We recently identified a novel human gene, HnudC, homologous to an Aspergillus nidulans gene coding for a protein crucial to nuclear migration, cell wall morphogenesis, and cell growth. While mRNA for this gene is expressed in most tissues, HNUDC protein expression is highly regulated. To provide insight into the function of this protein, we performed immunohistochemical analysis of the distribution of HNUDC in 19 different human tissues. Intense immunolabeling was observed in proliferating cells, including spermatocytes at all stages, early hematopoietic cells, cortical thymocytes, immunoblasts, and basal colonic and esophageal mucosa. Within a given tissue, cells with different proliferative capacities demonstrated different levels of HNUDC expression. HNUDC was also highly expressed in ciliated epithelia including those found in ependyma, bronchial mucosa, and fallopian tubes. Immunolabeling was moderate in several non-proliferating tissues, but little or no labeling was observed in most other tissues examined. We also demonstrated by western blotting that most cell lines express extremely high levels of HNUDC compared to their normal counterparts. While this supports a role for HnudC in cell proliferation, these data indicate that cell lines are not a reliable measure of HNUDC protein expression in normal tissues. We conclude that HNUDC is highly expressed in cell lines and the proliferating cells of normal tissues, consistent with our hypothesis that HNUDC is conserved throughout evolution for a crucial function in cell division. In addition, the high level in ciliated cells suggests an important role in ciliary motility or assembly, analogous to its role in A. nidulans nuclear movement.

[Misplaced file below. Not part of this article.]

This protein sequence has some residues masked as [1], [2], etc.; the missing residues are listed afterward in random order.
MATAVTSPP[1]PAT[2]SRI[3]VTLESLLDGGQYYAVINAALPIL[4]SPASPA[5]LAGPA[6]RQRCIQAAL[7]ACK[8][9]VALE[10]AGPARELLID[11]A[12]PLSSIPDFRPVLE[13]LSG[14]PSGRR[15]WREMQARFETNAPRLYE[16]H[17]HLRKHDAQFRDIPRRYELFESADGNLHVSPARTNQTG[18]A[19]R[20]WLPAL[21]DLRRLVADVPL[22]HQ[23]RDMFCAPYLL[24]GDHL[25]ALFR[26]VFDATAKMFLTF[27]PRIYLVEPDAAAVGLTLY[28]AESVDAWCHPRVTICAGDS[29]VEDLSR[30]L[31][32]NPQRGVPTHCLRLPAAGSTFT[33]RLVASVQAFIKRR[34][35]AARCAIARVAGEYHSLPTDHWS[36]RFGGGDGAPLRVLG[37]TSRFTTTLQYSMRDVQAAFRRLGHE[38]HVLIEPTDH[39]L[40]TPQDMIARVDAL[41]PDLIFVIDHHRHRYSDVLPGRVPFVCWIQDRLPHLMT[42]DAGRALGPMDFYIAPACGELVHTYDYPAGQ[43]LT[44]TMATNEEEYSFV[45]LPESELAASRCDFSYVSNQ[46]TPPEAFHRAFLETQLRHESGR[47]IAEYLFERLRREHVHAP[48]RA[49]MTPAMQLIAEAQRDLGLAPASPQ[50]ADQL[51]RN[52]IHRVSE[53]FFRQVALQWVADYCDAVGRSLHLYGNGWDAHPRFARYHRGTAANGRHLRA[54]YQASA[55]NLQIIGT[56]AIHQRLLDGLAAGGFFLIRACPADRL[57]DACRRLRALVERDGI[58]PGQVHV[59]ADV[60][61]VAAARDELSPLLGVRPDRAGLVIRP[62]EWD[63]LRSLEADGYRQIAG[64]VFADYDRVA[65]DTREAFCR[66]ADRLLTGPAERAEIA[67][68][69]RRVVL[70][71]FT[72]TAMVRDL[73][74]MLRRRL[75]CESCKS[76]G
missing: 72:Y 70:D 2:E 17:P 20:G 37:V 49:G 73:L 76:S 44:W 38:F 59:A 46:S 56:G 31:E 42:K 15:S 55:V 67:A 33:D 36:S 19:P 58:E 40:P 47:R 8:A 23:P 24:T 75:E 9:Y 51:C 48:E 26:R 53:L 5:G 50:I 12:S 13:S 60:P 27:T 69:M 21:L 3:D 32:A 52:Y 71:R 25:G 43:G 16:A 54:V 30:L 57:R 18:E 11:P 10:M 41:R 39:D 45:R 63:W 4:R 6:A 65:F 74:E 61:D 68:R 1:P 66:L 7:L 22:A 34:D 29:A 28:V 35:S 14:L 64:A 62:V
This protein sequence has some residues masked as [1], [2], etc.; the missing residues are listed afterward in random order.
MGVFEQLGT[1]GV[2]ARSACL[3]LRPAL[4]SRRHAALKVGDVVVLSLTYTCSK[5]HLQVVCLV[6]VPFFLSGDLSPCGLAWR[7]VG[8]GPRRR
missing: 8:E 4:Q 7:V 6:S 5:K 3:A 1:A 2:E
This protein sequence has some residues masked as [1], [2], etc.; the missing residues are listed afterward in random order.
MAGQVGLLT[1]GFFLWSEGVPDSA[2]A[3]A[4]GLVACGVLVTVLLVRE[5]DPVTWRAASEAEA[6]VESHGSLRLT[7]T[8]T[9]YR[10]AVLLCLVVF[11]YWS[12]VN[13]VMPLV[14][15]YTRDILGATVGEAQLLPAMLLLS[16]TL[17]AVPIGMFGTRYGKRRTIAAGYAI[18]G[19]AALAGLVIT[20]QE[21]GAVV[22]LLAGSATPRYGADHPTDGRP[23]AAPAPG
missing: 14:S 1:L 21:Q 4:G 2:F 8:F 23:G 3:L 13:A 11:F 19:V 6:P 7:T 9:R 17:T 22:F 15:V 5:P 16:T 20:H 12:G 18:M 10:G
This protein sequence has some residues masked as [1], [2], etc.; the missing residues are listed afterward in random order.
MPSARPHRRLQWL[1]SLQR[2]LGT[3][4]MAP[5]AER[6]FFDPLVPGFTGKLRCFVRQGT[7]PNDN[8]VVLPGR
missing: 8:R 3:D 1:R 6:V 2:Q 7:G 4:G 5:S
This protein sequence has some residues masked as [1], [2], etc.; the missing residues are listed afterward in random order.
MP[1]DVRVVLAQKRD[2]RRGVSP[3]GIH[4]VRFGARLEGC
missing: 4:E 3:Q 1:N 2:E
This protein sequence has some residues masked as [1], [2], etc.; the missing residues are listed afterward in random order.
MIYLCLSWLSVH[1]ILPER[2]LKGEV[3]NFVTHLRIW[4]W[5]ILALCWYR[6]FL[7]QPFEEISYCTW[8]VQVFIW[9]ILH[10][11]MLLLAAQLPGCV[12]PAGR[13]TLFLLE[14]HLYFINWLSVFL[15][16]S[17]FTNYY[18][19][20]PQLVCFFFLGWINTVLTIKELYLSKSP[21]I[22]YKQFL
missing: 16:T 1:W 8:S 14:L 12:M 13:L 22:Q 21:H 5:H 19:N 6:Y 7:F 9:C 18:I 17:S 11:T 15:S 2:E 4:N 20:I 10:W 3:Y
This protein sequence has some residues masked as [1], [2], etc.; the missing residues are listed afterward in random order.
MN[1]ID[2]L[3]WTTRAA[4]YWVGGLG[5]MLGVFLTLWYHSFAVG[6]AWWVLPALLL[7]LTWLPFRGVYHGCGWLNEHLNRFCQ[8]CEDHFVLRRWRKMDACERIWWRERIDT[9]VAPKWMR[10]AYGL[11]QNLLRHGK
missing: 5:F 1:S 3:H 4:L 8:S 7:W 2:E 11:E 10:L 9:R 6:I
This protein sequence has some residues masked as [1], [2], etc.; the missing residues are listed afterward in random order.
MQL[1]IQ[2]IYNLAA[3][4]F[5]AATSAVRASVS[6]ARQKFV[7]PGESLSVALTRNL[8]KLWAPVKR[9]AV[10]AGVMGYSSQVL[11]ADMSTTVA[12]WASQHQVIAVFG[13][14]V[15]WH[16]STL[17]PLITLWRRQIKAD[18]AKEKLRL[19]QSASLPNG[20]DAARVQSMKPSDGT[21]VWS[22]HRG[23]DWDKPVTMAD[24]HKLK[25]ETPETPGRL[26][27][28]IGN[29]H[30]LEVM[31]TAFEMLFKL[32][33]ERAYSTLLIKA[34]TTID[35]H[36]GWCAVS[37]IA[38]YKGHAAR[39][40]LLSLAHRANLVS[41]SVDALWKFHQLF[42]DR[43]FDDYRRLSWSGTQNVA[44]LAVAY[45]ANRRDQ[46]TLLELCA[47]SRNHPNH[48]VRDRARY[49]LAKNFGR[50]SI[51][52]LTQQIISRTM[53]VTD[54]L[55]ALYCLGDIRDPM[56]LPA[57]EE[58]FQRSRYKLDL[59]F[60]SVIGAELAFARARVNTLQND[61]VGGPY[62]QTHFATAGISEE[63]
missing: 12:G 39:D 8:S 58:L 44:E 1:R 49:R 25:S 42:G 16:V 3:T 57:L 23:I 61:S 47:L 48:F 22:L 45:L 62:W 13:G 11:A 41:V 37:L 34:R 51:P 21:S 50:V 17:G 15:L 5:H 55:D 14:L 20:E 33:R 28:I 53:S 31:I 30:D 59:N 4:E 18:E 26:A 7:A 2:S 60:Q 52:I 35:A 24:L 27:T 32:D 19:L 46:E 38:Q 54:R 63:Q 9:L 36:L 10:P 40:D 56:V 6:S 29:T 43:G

|Original language||English (US)|
|Number of pages||9|
|Journal||Histochemistry and Cell Biology|
|Publication status||Published - 2000|
- Cell line
ASJC Scopus subject areas
- Cell Biology